Are you suffering from writer's block? Are you in need of some inspiration for a topic for your next letter? See if any of these questions spark an idea:

  • Who have you been meeting with lately? What's happening in their life?

  • What conferences are coming up? Will you be going solo, with your team, or bringing some local people with you? What do you hope will be the short-term and long-term effects of this conference?

  • Are you planning any other travel, either for vacation or ministry support? What goals and prayer requests do you have for this trip? If it's just after such a trip, what were some highlights?

  • Have you recently been to a conference or gone on a trip? If so, what were the highlights? Include pictures!

  • How does "a day in the life of _____" look? The focus can be yourself, a local Christian (either a specific person or in general), a local non-Christian (ditto), etc.

  • Who or what can your supporters pray for? If you've mentioned someone or something in a recent letter (or even a not-so-recent letter), do you have an update for your supporters?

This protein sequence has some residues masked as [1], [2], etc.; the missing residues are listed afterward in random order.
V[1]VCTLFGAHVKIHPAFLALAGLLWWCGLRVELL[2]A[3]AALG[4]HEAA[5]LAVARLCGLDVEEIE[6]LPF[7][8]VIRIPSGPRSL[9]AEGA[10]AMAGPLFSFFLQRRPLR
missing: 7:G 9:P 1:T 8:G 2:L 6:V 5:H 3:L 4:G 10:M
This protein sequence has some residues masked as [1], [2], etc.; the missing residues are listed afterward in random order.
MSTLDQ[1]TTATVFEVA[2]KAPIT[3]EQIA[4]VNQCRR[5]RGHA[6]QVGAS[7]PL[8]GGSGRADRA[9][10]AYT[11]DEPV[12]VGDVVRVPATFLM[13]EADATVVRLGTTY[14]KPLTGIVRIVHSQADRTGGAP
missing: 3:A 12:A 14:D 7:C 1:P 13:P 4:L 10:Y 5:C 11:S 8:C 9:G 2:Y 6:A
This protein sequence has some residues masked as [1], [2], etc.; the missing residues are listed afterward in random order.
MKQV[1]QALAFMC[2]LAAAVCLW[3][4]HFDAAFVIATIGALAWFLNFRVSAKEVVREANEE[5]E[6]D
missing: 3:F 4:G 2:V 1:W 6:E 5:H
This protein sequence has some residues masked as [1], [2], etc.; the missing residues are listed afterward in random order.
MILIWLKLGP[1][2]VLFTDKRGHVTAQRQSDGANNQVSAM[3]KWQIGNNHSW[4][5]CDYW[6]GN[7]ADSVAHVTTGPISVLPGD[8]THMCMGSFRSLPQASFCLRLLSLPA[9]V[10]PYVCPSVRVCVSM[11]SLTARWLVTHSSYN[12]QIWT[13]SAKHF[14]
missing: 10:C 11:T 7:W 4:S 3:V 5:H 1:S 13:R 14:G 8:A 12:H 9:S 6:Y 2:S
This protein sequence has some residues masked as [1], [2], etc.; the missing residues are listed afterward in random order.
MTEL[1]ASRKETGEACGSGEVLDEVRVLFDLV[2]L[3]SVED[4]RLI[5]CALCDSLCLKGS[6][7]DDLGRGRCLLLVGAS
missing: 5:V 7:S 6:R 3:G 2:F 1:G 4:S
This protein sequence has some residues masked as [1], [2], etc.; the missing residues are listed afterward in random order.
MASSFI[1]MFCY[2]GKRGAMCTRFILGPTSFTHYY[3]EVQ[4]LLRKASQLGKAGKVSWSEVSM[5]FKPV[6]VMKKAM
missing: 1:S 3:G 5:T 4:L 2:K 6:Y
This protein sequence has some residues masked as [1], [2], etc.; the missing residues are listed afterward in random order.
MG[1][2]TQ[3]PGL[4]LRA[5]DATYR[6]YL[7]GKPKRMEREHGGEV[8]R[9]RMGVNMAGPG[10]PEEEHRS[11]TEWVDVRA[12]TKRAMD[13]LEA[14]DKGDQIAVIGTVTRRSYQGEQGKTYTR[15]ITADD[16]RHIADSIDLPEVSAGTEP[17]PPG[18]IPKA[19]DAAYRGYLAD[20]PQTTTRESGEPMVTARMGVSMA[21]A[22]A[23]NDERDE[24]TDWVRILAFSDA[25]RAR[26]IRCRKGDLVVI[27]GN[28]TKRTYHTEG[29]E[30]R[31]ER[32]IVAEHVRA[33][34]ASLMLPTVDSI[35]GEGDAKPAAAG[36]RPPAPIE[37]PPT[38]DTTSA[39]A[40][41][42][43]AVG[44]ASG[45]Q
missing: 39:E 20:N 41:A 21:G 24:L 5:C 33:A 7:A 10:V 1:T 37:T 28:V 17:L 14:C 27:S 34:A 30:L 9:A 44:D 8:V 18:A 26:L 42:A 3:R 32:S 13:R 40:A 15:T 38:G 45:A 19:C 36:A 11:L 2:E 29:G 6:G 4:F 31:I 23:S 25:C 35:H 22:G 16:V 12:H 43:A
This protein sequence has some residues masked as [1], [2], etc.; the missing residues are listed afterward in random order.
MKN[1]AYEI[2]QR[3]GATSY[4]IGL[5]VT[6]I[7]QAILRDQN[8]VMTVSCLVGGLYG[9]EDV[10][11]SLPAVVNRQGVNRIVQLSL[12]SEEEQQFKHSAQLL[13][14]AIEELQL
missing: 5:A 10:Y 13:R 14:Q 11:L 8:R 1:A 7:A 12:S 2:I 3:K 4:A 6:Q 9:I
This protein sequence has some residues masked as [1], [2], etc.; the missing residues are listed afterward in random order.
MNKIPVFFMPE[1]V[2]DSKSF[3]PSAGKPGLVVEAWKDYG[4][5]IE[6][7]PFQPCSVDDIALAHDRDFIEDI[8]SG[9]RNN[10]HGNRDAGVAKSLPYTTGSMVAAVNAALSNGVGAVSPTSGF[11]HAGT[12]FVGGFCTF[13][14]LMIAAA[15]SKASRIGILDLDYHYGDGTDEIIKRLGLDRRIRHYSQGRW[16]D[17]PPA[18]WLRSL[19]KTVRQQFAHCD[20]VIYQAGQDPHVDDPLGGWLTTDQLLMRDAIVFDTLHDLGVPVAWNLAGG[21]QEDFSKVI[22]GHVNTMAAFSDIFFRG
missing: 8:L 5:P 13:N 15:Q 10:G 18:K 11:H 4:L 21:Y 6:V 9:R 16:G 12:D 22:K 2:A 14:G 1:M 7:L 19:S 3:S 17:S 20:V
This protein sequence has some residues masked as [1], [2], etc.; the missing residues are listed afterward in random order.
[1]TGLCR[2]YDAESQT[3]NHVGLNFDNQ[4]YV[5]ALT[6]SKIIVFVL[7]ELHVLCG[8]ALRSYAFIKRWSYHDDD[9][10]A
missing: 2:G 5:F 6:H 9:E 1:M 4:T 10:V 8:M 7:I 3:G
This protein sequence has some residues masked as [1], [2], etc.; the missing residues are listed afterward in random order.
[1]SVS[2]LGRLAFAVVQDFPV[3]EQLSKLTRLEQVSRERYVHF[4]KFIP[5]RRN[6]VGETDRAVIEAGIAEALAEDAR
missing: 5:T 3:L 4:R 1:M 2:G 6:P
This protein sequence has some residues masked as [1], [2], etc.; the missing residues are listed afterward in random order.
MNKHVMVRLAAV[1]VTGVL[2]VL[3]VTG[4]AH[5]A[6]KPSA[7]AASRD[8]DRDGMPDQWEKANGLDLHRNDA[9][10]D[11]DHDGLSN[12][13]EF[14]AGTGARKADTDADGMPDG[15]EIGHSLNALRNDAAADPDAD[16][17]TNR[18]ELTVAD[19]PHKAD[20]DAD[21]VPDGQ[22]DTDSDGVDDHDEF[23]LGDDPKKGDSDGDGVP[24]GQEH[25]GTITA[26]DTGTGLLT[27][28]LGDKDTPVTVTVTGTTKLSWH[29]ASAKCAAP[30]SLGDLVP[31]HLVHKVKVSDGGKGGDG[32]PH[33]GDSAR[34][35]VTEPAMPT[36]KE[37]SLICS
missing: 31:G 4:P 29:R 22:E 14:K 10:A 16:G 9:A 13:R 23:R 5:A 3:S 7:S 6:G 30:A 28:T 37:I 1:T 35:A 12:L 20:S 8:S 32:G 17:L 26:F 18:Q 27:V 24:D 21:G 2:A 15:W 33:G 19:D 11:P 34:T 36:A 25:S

• What are other members of your team writing about? Avoid copying someone else's letter verbatim, especially if there's overlap on your mailing lists, but it's a good source of ideas.

  • Have you talked about your ministry's vision or mission lately? Why do you do what you do? Did something happen recently that epitomizes why you are where you are?

  • How does your ministry vision or mission play itself out in your daily life? How does it affect your point of view as you're walking/driving around town?


Hopefully one of the ideas above will help you come up with a topic for your next prayer letter. If not, try having your own brainstorming session, working off of one or more of the following questions:

  • What might I write a prayer letter about, at some other time of year?

  • What might someone else write a prayer letter about, if they were ministering here?

  • What might I write a prayer letter about, if I were ministering somewhere else?

  • What might someone I know (name a specific person) write a prayer letter about, if they were in my shoes?

  • What would I never, ever write a prayer letter about?

Get some thoughts written down, no matter how crazy they seem, and keep going until you have between 10 and 20. As in any brainstorming session, don't judge any idea's merit until you're done. The purpose is solely to get ideas on the table, en masse.

Once you have a list of ideas, then see how you can take one or more of them and shape it into a letter, to ensure that you maintain regular communication with your supporters. Save some of the others for future letters.